Blake is one of the many counterpoints to police enforcement in the city's struggle with gang violence. As a street-level gang intervention worker with the Portland Opportunities Industrialization Center (POIC), it's his job to forge bonds with at-risk youth, offering assistance where needed and defusing violence before it erupts.

It's work he can relate to. Blake, a short and engaging 42-year-old with a shaved head and wispy black soul patch, grew up in inner Northeast Portland at a time when gang numbers were swelling. His brother joined the Crips early on. His father died from complications with alcoholism when he was 18. Blake never joined a gang, he says, but dabbled in crack sales before enlisting in the National Guard.

Most days, he cruises the city in his "office"—a silver Toyota Avalon, pungent from the air fresheners clipped to several of its vents—making contacts at schools and community centers. He'll visit kids' homes, take them out to lunch, talk with their parents. Recently, he's been working with the brother of Jones, the gang member murdered in Rockwood.

But on the sunny Friday I meet up with Blake, the job has taken a more personal turn. His teenaged second cousin—along with the teen's gang-affiliated friend—recently got into a fight near the Lloyd Center. Later that day, Blake's cousin was nearly jumped on a MAX platform. One of his assailants claimed to have a gun.

It is a potentially pivotal point for the young man, Blake believes—a moment that could drive him to the perceived safety and flash of gang life. "Is he now feeling he's teetering on the fence because he's had that encounter?" So we've gone to see the boy's mother at the New Columbia.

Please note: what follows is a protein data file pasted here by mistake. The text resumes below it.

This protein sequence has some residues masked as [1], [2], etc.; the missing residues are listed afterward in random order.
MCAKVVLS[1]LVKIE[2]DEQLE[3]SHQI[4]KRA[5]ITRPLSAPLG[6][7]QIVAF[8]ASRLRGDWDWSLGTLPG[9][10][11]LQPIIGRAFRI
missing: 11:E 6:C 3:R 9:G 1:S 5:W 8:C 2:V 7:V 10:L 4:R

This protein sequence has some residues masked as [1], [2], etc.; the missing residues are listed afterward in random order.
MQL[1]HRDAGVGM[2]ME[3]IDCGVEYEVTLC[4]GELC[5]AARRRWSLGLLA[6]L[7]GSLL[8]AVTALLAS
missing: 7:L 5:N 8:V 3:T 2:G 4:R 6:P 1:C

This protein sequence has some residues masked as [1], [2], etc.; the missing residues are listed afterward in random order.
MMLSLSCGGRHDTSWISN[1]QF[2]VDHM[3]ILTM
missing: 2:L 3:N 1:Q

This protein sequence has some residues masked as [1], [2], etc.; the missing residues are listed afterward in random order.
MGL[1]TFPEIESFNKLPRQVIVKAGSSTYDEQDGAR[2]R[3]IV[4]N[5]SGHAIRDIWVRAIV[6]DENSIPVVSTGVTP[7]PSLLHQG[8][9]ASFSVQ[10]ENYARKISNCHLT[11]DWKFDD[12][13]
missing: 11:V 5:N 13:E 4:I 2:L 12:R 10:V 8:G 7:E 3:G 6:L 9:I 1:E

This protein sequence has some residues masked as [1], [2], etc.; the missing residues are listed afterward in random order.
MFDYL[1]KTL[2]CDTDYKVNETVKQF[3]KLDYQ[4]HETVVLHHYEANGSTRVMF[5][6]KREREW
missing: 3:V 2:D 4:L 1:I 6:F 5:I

"My first concern is who he's hanging out with," Blake tells the woman.

"Mine, too."

"I understand they've been lifelong friends or whatever, but right now we're talking about life or death," Blake presses.

"Yeah, that's what I heard."

"If a kid is brandishing a weapon or whatever," he continues, "in this day and age, they're gonna take a shot." All of this is punctuated by "mmm hmms" from the woman.

She agrees to make her son come home directly from his summer-school classes, and to prohibit him from hanging out with his troublemaking friend. But despite her assurances, it's hard to feel like much is going to change. It seems, I tell Blake, as if she's just telling him what he wants to hear.

"You picked up on that, too, huh?" he says, cruising the Avalon through a shabby residential neighborhood near New Columbia. "She's gonna make it so she's perceived to be doing everything she could be doing. This is what I go through, dealing with families."

He's quiet for a beat, then says: "I need to follow up."

Blake's been doing gang-intervention work on and off for seven years, spending the last two with POIC. He's been around plenty of gunfire in that time, but got his clearest picture of the scourge he's fighting on March 27 of this year.

It was a Wednesday afternoon, and he was driving west on NE Killingsworth when shots erupted half a block away. By the time Blake pulled into the Valero gas station at NE 60th, 18-year-old Edward Jewell Paden Jr. was already bleeding to death near pump number four. It is Portland's only gang homicide of the year to-date.